Prevalence and correlates of physical inactivity among older adults in Rio Grande do Sul, Brazil.

Published online

Journal Article

BACKGROUND: Current information on the epidemiology of physical inactivity among older adults is lacking, making it difficult to target the inactive and to plan for interventions to ameliorate adverse effects. OBJECTIVES: To present statewide representative findings on the prevalence of physical inactivity among older community residents, its correlates and associated health service use. METHODS: A representative non-institutionalized random sample of 6963 individuals in Rio Grande do Sul, Brazil, aged ≥60 years, was interviewed face-to-face. Information was obtained on demographic characteristics, social resources, health conditions and behaviors, health service use, and physical inactivity. Controlled logistic regression was used to determine the association of physical inactivity with these characteristics. RESULTS: Overall, 62% reported no regular physical activity. Physical inactivity was significantly more prevalent among women, older persons, those with lower education and income, Afro-Brazilians (73%; White: 61%; "other": 64%), those no longer married, and was associated with multiple individual health conditions and impaired activities of daily living (ADL). In adjusted analyses, associations remained for sociodemographic characteristics, social participation, impaired self-rated health, ADL, vision, and depression (odds ratios (OR) 1.2-1.7). Physically inactive respondents were less likely to report outpatient visits (OR 0.81), but more likely to be hospitalized (OR 1.41). CONCLUSIONS: Physical inactivity is highly prevalent, particularly among Afro -Brazilians. It is associated with adverse sociodemographic characteristics; lack of social interaction; and poor self-rated health, ADL, vision, and depression; although not with other health conditions. Self-care may be neglected, resulting in hospitalization.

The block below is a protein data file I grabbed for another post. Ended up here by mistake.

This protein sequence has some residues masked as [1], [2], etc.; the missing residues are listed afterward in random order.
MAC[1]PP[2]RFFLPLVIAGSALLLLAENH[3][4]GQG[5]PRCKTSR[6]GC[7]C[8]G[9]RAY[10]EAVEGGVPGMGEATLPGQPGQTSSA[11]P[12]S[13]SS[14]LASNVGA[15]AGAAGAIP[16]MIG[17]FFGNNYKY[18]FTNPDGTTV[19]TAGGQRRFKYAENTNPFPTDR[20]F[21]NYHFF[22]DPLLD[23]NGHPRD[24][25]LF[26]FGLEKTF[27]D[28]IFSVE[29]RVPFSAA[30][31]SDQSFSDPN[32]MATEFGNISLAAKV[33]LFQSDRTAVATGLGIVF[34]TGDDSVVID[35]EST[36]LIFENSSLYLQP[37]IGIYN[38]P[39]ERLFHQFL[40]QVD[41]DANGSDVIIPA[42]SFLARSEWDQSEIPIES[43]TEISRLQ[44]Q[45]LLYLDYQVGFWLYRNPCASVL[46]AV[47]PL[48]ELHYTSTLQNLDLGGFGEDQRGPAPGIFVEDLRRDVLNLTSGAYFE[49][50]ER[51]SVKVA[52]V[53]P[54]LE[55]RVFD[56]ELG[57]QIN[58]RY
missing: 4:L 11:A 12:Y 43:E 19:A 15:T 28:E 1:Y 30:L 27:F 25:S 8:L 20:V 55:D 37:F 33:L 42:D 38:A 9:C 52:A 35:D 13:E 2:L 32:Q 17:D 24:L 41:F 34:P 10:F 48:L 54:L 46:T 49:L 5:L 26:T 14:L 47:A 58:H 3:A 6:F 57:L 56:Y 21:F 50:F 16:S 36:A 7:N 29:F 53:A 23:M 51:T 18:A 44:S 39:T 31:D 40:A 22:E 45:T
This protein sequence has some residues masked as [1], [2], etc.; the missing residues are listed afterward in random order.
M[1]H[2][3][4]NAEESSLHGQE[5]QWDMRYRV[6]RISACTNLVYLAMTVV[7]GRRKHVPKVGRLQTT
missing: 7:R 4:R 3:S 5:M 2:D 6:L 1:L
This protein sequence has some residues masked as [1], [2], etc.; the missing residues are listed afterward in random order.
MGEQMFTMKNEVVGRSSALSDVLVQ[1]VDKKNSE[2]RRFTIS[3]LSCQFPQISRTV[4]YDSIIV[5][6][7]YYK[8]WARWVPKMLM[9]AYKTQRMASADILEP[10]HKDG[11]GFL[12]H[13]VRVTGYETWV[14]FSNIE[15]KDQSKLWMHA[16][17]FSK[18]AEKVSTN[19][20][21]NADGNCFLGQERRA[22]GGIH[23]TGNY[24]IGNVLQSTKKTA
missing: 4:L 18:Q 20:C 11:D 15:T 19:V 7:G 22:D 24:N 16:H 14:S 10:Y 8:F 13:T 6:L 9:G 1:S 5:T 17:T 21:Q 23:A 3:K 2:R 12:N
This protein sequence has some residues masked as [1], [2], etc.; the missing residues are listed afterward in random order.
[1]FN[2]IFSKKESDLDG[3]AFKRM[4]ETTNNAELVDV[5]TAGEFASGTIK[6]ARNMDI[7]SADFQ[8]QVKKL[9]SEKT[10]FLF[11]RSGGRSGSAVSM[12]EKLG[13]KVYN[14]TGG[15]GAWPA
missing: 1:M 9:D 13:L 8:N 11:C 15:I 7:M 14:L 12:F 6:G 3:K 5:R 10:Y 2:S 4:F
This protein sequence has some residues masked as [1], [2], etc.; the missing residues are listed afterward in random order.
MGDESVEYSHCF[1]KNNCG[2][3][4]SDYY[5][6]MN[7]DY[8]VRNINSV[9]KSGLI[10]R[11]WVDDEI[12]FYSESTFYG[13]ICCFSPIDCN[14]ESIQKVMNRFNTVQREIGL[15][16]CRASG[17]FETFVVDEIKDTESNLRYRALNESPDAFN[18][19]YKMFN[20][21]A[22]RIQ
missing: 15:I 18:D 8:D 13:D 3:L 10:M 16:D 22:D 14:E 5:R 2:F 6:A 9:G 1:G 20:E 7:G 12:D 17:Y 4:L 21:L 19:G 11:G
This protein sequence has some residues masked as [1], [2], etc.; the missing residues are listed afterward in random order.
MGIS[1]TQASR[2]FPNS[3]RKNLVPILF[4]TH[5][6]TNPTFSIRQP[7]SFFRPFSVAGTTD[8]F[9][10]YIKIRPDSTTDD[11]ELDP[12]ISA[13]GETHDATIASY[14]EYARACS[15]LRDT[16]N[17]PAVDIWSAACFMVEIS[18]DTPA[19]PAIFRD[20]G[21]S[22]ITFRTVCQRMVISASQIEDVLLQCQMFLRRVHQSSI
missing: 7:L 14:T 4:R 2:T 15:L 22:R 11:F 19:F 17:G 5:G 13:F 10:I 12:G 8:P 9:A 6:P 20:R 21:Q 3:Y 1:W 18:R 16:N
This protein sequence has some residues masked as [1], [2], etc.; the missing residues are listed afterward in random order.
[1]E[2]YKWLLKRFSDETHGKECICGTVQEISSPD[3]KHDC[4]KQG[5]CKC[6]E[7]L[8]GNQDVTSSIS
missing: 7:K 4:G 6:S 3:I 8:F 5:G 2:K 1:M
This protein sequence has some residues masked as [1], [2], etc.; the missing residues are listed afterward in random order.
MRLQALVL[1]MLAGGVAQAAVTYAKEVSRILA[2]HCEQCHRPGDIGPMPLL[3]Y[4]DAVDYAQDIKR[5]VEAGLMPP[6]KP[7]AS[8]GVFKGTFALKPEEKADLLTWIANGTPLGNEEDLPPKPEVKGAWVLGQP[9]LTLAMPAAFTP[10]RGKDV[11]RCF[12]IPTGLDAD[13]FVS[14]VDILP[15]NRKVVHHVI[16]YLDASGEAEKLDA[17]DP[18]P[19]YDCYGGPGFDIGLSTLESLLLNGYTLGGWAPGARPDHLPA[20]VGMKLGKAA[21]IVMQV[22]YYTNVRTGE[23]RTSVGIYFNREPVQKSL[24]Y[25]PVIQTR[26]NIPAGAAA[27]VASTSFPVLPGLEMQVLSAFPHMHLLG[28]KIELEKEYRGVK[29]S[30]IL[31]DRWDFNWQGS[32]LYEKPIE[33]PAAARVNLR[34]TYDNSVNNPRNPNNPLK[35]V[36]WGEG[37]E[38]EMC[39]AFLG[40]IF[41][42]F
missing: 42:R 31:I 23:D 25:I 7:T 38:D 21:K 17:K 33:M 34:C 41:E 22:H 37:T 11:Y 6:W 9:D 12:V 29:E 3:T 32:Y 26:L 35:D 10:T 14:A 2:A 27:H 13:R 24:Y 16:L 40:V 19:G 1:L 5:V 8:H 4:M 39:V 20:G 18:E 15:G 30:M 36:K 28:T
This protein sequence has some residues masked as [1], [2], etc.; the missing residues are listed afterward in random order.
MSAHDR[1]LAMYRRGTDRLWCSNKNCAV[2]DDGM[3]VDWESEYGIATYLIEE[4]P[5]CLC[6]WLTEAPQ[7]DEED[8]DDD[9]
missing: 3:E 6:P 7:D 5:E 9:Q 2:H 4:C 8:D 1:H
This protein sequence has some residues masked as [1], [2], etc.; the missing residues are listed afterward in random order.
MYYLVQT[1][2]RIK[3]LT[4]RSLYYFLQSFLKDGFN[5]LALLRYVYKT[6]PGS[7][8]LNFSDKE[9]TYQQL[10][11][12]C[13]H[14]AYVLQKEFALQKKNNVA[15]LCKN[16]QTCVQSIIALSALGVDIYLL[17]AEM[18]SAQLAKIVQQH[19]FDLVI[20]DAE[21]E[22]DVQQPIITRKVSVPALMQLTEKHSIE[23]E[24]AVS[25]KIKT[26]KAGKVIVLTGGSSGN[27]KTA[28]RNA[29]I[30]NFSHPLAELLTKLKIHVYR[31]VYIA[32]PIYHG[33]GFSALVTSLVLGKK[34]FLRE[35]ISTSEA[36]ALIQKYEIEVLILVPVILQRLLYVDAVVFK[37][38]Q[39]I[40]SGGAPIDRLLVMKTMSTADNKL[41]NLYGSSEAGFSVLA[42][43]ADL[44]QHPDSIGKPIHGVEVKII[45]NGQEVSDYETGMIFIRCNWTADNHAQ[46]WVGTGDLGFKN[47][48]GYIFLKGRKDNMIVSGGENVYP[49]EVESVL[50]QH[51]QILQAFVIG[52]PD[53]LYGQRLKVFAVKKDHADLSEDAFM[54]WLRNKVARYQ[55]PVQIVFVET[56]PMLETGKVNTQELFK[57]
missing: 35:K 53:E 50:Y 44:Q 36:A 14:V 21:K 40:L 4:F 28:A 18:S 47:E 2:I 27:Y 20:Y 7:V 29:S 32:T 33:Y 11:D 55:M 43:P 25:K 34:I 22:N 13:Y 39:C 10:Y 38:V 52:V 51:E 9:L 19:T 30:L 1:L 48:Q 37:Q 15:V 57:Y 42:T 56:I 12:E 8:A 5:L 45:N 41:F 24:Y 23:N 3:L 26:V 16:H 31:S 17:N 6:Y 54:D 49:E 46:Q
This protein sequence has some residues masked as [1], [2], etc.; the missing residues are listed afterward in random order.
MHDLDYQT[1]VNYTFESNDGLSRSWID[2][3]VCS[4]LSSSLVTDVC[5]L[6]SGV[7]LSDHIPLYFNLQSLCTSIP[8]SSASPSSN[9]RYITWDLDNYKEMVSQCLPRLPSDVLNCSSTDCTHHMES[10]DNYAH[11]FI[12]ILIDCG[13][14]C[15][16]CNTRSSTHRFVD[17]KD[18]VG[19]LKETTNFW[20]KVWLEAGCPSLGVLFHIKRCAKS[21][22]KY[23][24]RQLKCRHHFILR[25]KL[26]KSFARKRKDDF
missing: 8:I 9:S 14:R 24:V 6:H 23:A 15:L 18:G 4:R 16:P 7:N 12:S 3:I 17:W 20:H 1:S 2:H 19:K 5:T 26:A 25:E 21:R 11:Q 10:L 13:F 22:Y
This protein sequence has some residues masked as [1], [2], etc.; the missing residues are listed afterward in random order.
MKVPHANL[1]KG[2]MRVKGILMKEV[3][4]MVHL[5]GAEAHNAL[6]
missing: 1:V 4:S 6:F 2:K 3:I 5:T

Full Text

Duke Authors

Cited Authors

  • Souza, AMR; Fillenbaum, GG; Blay, SL

Published Date

  • 2015

Published In

Volume / Issue

  • 10 / 2

Start / End Page

  • e0117060 -

PubMed ID

  • 25700161

Pubmed Central ID

  • 25700161

Electronic International Standard Serial Number (EISSN)

  • 1932-6203

Digital Object Identifier (DOI)

  • 10.1371/journal.pone.0117060

Language

  • eng

Conference Location

  • United States